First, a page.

How to check alternator output

Updated February 21, 2017

The alternator in your car or truck is an essential part of your vehicle's engine. Without a working alternator, the battery would run out of power and you would soon find yourself stranded. Rather than finding yourself in need of a tow truck, you can test your alternator in order to determine whether it is providing a good enough charge to sustain your car's battery. Thankfully, performing this voltage output test is a simple task that can be accomplished in less than ten minutes.

Purchase a digital voltmeter. You can find this device at most automotive supply stores for a fairly affordable price (less than £26). A digital voltmeter is often easier to use and provides a more accurate reading than its analogue counterpart.

Park your vehicle on level ground and pull the emergency brake. Leave the ignition switch on, as the engine must be running in order to get a reading of the alternator's output. Open the bonnet of the car and ask a friend or family member to get in the driver's seat and wait for intsructions from you.

Adjust the settings on your voltmeter, if necessary. It must be set on the "DC" scale, and it must be adjusted for 12 volts.

Remove any guards or plastic shields from the battery. In order to test the output of your alternator, you need to access the positive and the negatives terminals on the battery. While you're working under the hood, be sure not to touch any moving parts of the engine.

Place the red, positive lead or clip of your voltmeter on the positive terminal of the battery, then place the black, negative lead or clip of your voltmeter on the negative terminal.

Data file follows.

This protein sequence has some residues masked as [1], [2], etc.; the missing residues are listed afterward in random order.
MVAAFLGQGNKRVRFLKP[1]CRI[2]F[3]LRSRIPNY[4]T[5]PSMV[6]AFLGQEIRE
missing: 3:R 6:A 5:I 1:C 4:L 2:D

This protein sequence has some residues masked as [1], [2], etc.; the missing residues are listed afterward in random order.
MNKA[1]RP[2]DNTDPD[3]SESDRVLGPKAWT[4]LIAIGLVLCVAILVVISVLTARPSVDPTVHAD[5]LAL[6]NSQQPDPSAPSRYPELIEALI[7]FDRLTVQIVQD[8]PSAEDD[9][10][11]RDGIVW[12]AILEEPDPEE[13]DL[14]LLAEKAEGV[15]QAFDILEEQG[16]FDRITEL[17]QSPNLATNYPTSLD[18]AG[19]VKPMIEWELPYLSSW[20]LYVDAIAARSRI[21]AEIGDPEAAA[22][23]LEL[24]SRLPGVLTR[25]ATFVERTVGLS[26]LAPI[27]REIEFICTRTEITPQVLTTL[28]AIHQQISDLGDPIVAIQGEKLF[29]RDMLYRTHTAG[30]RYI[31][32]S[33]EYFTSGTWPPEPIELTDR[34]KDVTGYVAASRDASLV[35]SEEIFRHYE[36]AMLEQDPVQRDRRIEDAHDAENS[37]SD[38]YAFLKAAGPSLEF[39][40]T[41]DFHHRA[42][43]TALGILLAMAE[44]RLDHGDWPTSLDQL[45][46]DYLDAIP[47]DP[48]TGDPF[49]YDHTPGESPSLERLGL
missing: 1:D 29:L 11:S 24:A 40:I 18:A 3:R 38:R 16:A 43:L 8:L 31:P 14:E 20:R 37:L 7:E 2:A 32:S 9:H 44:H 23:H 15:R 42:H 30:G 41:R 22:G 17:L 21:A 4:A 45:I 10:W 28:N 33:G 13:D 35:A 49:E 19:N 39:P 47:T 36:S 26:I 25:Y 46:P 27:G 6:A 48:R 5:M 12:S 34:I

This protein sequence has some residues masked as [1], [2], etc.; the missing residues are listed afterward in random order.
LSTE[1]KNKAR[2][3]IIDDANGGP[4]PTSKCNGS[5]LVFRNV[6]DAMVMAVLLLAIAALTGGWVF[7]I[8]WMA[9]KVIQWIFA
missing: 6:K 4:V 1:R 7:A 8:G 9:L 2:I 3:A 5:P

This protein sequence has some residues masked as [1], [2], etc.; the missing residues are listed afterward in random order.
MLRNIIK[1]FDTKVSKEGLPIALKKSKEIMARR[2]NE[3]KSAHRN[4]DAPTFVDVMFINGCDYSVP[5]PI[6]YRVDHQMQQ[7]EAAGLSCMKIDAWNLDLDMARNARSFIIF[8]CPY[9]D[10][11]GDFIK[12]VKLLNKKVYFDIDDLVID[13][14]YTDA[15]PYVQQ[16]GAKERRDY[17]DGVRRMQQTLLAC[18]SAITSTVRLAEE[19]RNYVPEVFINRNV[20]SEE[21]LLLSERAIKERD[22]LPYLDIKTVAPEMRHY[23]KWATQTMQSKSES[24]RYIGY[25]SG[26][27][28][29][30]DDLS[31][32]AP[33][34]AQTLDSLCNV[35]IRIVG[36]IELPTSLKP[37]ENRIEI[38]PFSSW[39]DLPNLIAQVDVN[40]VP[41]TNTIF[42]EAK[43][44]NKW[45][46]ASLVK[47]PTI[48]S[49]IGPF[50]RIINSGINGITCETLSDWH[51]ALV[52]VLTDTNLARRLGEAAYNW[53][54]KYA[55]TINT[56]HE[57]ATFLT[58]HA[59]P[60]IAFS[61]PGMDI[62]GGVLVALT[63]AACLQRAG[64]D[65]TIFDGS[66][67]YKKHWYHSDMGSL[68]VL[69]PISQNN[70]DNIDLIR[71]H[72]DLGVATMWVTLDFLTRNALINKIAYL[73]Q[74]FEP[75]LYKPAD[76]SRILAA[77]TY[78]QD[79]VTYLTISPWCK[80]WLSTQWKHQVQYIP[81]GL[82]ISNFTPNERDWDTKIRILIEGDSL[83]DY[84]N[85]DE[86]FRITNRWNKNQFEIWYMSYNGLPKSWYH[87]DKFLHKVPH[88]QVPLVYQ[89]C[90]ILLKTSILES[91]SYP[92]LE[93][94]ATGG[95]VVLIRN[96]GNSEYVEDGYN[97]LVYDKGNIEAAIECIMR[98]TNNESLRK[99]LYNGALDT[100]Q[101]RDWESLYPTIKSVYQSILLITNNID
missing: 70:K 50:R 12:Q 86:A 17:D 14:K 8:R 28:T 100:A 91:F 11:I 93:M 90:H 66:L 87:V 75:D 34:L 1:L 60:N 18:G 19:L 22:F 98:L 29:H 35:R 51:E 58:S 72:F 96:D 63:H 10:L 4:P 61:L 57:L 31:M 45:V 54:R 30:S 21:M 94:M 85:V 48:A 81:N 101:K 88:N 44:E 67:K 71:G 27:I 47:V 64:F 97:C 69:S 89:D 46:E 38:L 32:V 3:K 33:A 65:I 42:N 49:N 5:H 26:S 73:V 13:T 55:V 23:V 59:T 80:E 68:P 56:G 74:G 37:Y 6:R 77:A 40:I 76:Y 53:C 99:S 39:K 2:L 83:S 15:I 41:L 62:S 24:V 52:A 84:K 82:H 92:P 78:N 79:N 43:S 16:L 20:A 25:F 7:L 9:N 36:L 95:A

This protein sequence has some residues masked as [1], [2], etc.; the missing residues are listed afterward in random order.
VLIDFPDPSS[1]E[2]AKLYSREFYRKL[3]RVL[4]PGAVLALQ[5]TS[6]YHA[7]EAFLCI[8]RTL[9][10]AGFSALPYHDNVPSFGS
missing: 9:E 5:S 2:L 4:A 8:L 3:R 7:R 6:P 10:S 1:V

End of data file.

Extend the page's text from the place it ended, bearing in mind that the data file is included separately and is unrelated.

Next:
Give the cue to your friend or family member. He or she needs to step lightly on the accelerator, causing the engine to rev to approximately 2,000 to 2,500 RPMs. If your car doesn't have an RPM gauge, revving the engine to a fast idle will suffice.

Check the digital display on your voltmeter. If your alternator has a proper voltage output, you should see a reading between 13.5 and 14.4 volts. If you note a reading significantly higher than 14.4 volts or lower than 13.5 volts, your alternator should be checked by a professional, as it may need to be replaced. A reading of less than 12 volts is a definite indicator that you alternator is not working correctly, or that there is a short circuit somewhere in the charging system.

Things You'll Need

  • Digital voltmeter
  • Friend or family member
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About the Author

Arthur Barnhouse has written numerous short stories, contributed content to various websites and was an invited speaker at a university symposium on creative writing. He began writing in 2002 and holds a Bachelor of Arts in English literature from the University of Pittsburgh. Barnhouse has driven across the United States numerous times and draws upon his travel experiences in his writing.